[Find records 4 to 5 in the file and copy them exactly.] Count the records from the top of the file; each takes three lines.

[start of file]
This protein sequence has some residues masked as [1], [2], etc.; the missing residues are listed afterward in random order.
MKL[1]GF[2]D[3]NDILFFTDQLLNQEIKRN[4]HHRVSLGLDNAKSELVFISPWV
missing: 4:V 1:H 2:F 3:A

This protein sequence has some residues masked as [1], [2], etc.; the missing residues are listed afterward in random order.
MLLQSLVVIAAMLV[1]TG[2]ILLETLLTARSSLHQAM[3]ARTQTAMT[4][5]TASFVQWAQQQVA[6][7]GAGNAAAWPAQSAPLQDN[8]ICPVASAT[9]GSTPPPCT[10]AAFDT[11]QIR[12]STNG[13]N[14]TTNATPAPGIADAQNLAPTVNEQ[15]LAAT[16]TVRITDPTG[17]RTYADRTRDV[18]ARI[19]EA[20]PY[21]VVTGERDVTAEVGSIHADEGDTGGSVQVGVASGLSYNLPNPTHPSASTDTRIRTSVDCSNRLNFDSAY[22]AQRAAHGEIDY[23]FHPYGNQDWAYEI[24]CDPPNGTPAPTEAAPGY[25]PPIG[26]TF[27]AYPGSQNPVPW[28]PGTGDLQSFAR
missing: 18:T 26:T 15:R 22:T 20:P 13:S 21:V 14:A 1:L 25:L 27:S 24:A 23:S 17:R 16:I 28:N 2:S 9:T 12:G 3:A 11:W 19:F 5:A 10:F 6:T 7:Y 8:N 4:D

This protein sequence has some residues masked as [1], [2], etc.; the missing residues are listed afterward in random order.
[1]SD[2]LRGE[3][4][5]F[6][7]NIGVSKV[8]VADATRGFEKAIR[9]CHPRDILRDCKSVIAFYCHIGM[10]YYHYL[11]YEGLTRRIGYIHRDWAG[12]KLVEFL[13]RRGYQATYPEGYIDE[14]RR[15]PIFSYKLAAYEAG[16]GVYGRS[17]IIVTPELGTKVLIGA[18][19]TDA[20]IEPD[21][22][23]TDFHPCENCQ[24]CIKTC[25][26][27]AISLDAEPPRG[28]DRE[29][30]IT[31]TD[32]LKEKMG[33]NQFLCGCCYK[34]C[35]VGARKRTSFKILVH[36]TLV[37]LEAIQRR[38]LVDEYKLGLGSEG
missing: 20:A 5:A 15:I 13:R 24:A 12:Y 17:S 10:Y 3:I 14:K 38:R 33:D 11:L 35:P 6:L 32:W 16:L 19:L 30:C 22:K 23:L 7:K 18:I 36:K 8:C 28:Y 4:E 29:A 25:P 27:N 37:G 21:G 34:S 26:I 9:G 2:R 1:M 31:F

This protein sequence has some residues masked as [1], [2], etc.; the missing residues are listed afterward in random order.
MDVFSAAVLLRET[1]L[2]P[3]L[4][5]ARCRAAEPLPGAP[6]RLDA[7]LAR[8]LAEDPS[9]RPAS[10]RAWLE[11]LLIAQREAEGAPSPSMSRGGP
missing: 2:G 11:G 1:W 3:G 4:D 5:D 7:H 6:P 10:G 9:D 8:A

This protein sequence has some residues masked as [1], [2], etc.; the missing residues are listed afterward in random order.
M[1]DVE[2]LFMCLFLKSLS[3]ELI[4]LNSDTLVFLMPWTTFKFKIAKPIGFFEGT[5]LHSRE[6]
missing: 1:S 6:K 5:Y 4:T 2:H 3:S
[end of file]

This protein sequence has some residues masked as [1], [2], etc.; the missing residues are listed afterward in random order.
MDVFSAAVLLRET[1]L[2]P[3]L[4][5]ARCRAAEPLPGAP[6]RLDA[7]LAR[8]LAEDPS[9]RPAS[10]RAWLE[11]LLIAQREAEGAPSPSMSRGGP
missing: 2:G 11:G 1:W 3:G 4:D 5:D 7:H 6:P 10:G 9:D 8:A

This protein sequence has some residues masked as [1], [2], etc.; the missing residues are listed afterward in random order.
M[1]DVE[2]LFMCLFLKSLS[3]ELI[4]LNSDTLVFLMPWTTFKFKIAKPIGFFEGT[5]LHSRE[6]
missing: 1:S 6:K 5:Y 4:T 2:H 3:S